Clear Writing Is A Key To Good Patent Drafting

Throughout the normal course of practice, I read many different patents drafted by many different people.

Some drafters use a very obtuse and awkward writing style that is incredibly hard to read. They use convoluted sentences and difficult prose to talk about relatively straightforward and comprehendible inventions. I think this syndrome may be the engineer/scientist in every patent attorney/agent.

My experience is that easy to read documents tend to be harder to write. I struggle to write a simple, succinct summary paragraph for a patent application that encapsulates the entire invention. Honing the text requires removing the passive voice, finding the right phrases that express the idea, then organizing the text to say it clearly.

I am amazed that some drafters go to great lengths to seemingly make their patent applications almost impossible to read. This hurts the applicant in many ways.

First, the inventor is much less likely to read the application. After a couple pages of painful reading, the inventor will likely skip the rest and just sign the application so he/she can go on with other tasks. This results in an application that may or may not include whatever the inventor intended.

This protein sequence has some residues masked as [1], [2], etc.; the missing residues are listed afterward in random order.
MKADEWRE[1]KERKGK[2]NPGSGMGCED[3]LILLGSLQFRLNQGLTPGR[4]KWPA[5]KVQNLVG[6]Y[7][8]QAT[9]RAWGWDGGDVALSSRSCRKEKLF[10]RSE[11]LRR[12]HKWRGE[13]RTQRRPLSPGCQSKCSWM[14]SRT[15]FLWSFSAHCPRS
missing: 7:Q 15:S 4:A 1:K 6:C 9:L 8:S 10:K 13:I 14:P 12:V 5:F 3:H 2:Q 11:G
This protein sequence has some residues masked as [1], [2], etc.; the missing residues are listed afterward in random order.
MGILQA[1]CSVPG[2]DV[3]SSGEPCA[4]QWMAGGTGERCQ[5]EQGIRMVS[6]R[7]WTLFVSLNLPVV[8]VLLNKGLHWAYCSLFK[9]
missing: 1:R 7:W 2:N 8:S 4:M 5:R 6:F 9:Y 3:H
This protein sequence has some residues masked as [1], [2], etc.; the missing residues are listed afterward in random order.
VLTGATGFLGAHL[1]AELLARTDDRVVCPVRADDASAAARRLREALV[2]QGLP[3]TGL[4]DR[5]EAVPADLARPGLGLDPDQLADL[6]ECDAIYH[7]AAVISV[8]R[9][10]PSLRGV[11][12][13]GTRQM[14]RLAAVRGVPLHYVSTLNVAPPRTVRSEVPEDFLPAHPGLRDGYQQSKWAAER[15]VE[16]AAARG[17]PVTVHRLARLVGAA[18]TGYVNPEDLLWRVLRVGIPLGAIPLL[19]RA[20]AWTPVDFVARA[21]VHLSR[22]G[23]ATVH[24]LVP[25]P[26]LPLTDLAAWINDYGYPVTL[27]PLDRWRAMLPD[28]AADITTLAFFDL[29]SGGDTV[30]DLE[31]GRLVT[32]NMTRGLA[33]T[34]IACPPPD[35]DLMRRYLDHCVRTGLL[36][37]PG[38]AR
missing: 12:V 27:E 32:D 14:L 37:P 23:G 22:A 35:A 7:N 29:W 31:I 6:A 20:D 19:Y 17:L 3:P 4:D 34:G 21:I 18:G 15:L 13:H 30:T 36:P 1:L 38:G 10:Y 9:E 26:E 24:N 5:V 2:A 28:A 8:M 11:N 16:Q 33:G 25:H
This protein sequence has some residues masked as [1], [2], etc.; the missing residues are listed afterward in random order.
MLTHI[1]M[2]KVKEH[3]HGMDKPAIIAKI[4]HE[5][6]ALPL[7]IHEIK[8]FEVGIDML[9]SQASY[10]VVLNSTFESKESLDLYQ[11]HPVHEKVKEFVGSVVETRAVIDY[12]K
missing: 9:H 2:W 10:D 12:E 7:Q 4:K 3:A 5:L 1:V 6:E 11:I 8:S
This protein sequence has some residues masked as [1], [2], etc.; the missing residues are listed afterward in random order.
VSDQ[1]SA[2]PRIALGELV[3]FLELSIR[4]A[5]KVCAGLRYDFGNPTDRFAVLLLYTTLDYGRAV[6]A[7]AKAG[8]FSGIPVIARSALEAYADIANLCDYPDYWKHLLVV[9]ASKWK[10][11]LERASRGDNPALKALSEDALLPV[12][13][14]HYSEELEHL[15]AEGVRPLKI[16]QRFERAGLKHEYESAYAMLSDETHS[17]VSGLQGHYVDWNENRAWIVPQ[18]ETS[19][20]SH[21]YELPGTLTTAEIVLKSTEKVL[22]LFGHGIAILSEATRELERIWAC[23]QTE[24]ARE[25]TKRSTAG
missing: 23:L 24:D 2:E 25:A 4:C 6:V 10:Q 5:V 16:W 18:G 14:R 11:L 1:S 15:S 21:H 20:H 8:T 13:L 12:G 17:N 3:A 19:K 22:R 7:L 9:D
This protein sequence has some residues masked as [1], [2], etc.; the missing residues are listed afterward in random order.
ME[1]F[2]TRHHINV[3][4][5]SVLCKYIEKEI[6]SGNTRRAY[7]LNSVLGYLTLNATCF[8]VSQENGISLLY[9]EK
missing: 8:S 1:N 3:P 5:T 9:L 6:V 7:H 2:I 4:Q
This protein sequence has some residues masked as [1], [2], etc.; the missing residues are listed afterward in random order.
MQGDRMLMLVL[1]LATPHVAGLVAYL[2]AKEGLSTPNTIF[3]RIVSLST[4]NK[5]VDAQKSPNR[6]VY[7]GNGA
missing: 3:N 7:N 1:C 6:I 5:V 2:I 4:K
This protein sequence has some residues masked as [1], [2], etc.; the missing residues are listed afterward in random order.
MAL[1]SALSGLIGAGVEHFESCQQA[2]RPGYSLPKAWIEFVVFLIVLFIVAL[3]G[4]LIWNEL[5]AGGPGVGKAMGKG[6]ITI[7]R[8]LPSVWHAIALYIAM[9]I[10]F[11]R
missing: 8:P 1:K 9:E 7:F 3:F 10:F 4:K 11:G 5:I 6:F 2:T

Second, the patent examiner is also much less likely to read the application. The examiner typically reads the claims extremely thoroughly and likely skims the specification. Because the examiner has a limited amount of time, the more time spent trying to find support in the specification for a certain limitation or understand the claim language, the less time the examiner can spend doing actual searching. This results in an office action or allowance that may be less thorough than it could be.

Third, if the patent is ever litigated, a confusion patent drafting style can confuse and bore judges, juries, and the parties. A badly written patent may leave open doors for litigants on both sides to interpret the language in different manners. This results in enormous costs for all parties, with no benefit to either side.

Clear, concise writing is difficult to learn and difficult to practice. While everyone has their own quirks, taking the time to re-read and edit for clarity alone is an important step in drafting high quality patent applications. The better the writing style, the better quality the resulting patent and the better service for the client.